Ear conditions in cats
Have you noticed your cat or dog scratching its ears?
Of course you have. All animals, including people, occasionally have itchy and scratchy ears. However, if your pet is constantly scratching them or is rubbing its head on the floor or walking with its head tilted to the side, it may have an ear infection.
Signs of an ear infection
When an infection starts, a pet will shake its head occasionally and will scratch its ear. This will often develop to the stage where the pet is obviously distraught. It may moan as it tries to scratch its ear. It will rub its head along the ground and may walk with its head at an angle.
When you examine the ear, you may notice that:
- the ear has a pungent odour
- there is some discharge in the ear, especially in the ear canal. This discharge may be brown in colour, it may be yellow and look like pus or it may contain blood – not something to ignore.
An insect called an ear mite sometimes causes ear infections. These small creepy-crawlies move around inside the ear canal and cause great discomfort. The ears of the dog or cat react to this irritation by pumping out a waxy discharge. This gunk is a perfect soup for bacteria, yeasts and fungi to grow in, further worsening the problem.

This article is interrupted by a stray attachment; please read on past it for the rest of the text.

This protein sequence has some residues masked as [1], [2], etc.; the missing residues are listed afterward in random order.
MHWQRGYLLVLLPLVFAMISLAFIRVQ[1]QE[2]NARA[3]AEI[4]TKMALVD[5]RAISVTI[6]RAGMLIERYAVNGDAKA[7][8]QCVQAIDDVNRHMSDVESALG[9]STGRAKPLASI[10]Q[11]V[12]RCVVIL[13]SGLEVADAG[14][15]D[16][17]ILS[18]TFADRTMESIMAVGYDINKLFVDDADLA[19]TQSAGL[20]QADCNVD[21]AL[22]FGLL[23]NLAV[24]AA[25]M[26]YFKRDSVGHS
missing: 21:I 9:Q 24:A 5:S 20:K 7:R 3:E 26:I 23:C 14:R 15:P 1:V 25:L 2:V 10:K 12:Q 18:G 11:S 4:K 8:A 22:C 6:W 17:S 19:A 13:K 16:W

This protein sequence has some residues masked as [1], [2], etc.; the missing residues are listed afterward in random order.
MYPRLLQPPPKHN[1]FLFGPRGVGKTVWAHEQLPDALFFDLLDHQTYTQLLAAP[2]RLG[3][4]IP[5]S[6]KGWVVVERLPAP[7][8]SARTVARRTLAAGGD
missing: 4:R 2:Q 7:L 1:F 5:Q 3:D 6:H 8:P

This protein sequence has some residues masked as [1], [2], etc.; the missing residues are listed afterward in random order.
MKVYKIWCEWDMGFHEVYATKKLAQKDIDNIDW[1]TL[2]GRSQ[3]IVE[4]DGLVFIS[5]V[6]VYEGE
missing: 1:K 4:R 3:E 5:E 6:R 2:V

When should I see the vet?
Typically, letting your veterinarian professionally examine and clean your pet’s ears is easier and safer than trying yourself. Your vet will look into your pet’s ears with an otoscope to find out what is causing the problem. If mites are present, they will be visible but, in many cases, bacteria or yeasts without ear mites cause the infection. There may also be foreign bodies present, such as grass seeds, which need immediate attention by a veterinarian.
In many cases your pet will need antibiotics or other prescription medications to solve the problem. Ear medications like these are not available over the counter.
It may be necessary for your pet to be anaesthetised for the vet to examine its ears properly. This will also allow thorough cleaning and inspection. A sample of the discharge is often taken and this will be examined under the microscope to find out what bugs are present. A swab may also be sent off to a laboratory for a ‘culture and sensitivity’ test. This is done to detect what bugs are present and what medications are best suited to kill them. As you will know, some bacteria are resistant to certain antibiotics.
Be sure to complete the full course of any antibiotics or ointment that your vet prescribes.
If you feel you pet’s ears are causing it problems, don’t delay. Ear infections left untreated can be a very complicated problem.